Think big and prosper

accreditation
A SALGA conference. Picture: Eugene Goddard PHOTO:
A SALGA conference. Picture: Eugene Goddard PHOTO:

Pathfinding and problem-solving summed up the mood of a panel discussion that started off the second day of last week’s three-day conference held by the SA Local Government Association (Salga) in Sandton.

For critical thinking to gain real traction, however, some retrospective introspection was necessary.

Deputy Cooperative Governance and Traditional Affairs Minister Andries Nel couldn’t have summed up Salga’s history better when he reminded the floor that, prior to the organisation’s formation in 1996, “the concept that there would be wall-to-wall local government structures wasn’t in existence”.

Instead, he said that the local government space that democracy inherited from apartheid was an ­
un-unified sprawl of more than 2 000 local government authorities.

Nevertheless, the current situation is vastly different, with “wall-to-wall municipalities” characterising a consolidated panoply of local governance.

“We have made tremendous strides,” Nel said, “but we cannot sit on our laurels and pat ourselves on the back.”

Referring to the Back to Basics programme launched by his department two years ago, Nel said: “We are at a point where one third of our municipalities work well, one third is doing well, and one third is dysfunctional.

“All spheres must work together to get the dysfunctional ones up to scratch.”

Of course, it’s easier said than done and the question of money owed to municipalities, an outstanding amount of R115 billion – of which the lion’s share is due by nonpaying consumers – remains a municipal millstone around the neck of service delivery.

In reacting to a question from the floor, Salga’s incoming chairperson, Parks Tau, whose standing in the local government sector received the nod of global approval through his appointment as president of the United Cities and Local Governments association in Bogota, Colombia, recently, identified innovative thinking as a possible solution to nonpayment.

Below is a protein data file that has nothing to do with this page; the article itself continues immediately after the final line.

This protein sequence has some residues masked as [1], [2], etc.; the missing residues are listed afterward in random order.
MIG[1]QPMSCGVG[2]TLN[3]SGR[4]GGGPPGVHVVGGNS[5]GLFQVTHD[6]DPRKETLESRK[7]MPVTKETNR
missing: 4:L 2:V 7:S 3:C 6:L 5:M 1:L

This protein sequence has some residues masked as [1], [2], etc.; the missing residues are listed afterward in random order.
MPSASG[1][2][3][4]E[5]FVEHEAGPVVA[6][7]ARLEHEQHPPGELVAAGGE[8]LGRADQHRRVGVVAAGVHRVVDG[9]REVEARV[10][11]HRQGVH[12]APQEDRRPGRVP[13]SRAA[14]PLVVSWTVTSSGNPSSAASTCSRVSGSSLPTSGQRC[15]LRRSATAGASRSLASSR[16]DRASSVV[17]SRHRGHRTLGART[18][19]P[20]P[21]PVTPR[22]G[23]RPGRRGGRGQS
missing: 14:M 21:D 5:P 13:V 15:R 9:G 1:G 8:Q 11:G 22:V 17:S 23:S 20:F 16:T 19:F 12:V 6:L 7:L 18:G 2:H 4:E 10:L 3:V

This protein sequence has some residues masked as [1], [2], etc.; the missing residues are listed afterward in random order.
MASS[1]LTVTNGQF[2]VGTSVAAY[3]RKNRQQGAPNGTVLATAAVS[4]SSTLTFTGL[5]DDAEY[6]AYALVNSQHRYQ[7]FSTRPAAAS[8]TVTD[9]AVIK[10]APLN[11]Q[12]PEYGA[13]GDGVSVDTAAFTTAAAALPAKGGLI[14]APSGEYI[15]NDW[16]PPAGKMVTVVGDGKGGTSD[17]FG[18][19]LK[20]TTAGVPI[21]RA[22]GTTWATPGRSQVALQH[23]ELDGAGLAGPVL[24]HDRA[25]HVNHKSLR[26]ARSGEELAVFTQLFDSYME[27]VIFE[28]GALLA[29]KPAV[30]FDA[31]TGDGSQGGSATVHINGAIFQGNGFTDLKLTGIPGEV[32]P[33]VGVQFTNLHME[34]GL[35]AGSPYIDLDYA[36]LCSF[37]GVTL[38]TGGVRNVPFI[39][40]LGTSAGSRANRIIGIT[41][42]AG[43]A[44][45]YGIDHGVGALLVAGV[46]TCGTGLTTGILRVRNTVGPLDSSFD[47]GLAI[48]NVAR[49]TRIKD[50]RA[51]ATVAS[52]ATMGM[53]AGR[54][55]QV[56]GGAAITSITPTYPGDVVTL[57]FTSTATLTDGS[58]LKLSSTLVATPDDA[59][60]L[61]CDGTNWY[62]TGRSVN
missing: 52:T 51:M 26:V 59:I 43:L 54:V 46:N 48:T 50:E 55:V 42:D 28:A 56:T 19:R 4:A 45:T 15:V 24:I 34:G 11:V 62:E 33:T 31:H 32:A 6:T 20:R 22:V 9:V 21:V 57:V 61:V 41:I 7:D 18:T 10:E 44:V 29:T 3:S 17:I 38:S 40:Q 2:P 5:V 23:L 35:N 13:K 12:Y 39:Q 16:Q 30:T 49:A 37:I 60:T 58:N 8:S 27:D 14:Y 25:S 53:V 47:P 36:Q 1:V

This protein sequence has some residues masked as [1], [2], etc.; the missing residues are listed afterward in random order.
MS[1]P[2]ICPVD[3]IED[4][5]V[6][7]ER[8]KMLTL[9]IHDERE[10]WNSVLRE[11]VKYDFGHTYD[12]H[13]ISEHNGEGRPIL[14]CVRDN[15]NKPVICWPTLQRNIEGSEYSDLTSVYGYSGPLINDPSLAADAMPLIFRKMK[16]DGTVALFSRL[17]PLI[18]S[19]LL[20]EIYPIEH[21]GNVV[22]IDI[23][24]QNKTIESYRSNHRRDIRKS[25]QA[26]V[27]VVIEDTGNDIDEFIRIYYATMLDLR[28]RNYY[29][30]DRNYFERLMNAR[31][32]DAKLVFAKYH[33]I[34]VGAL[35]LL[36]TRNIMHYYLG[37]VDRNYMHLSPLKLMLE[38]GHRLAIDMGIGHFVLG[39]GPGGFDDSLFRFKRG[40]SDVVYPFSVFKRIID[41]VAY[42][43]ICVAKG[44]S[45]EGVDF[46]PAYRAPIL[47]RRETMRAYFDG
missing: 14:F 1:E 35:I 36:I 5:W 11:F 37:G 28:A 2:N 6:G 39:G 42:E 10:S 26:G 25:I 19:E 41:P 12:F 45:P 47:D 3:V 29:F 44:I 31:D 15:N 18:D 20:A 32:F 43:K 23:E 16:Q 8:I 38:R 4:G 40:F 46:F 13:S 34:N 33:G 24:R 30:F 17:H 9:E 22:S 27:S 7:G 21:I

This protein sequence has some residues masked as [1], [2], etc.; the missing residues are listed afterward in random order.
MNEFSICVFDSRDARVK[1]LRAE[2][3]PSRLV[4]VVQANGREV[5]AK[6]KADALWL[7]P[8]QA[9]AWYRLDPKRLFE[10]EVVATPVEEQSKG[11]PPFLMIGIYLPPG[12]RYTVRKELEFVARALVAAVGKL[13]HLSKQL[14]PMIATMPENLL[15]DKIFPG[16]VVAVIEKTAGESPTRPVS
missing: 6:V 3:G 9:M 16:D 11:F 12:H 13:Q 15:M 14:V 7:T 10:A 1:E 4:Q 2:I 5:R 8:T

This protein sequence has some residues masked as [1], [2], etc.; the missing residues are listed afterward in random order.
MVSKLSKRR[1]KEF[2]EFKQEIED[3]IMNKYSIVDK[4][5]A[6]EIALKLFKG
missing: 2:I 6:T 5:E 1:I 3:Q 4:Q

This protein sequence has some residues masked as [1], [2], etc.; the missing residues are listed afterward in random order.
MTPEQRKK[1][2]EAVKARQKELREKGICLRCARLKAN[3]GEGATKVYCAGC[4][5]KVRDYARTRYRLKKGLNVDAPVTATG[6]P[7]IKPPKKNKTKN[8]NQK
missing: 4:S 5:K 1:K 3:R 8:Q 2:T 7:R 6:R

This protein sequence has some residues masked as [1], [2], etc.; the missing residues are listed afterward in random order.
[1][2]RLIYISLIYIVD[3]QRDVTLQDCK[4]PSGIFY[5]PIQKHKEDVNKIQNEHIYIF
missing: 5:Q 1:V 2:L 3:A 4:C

“We need to look at legislation that increases the fast-tracking of household debt owed to municipalities.”

He suggested that, as is the case with tax clearance certificates being required by businesspeople interested in public tenders and other government work, municipal debt should also be cleared on the part of individuals interested in entrepreneurial gain through local government structures.

“The burden of responsibility must
be shifted,” he said.

“With the SA Revenue Service, the burden of obtaining a tax clearance certificate is with the individual, but with a municipality, the responsibility is with local government to have debts settled.”

Tau mentioned a recent fact-finding mission to the US, saying that, “in the US, the burden of the debtors book is with the banks. If people are not up to date with their municipal services, the banks need to chase it up because they will not be able to sell a house that has any outstanding municipal rates and taxes on it.”

It’s a novel idea and a good example of how the burden of “chasing up debt” can be shifted from the public to the private sector.

Tau gave impetus to his argument by stating that one of the major reasons household debt cripples municipal coffers is because local administrations are left to their own devices.

“There is no municipality that can say it has all the resources to sort out its own problems,” he said.

“You are part of the global village, so if you exclude yourself from the global negotiating table, you are excluding yourself from greater capacity that is already in place to not only seek but implement solutions.”

It is a point Reverend Mpho Moruakgomo, president of the Botswana Association of Local Authorities, underpinned when he said: “The collective voice of local government is very important.”

Emphasising his argument, Moruakgomo stressed that even higher-tier leaders “live at local level”, therefore it makes sense that, to effectively address challenges, “we need to come together”.

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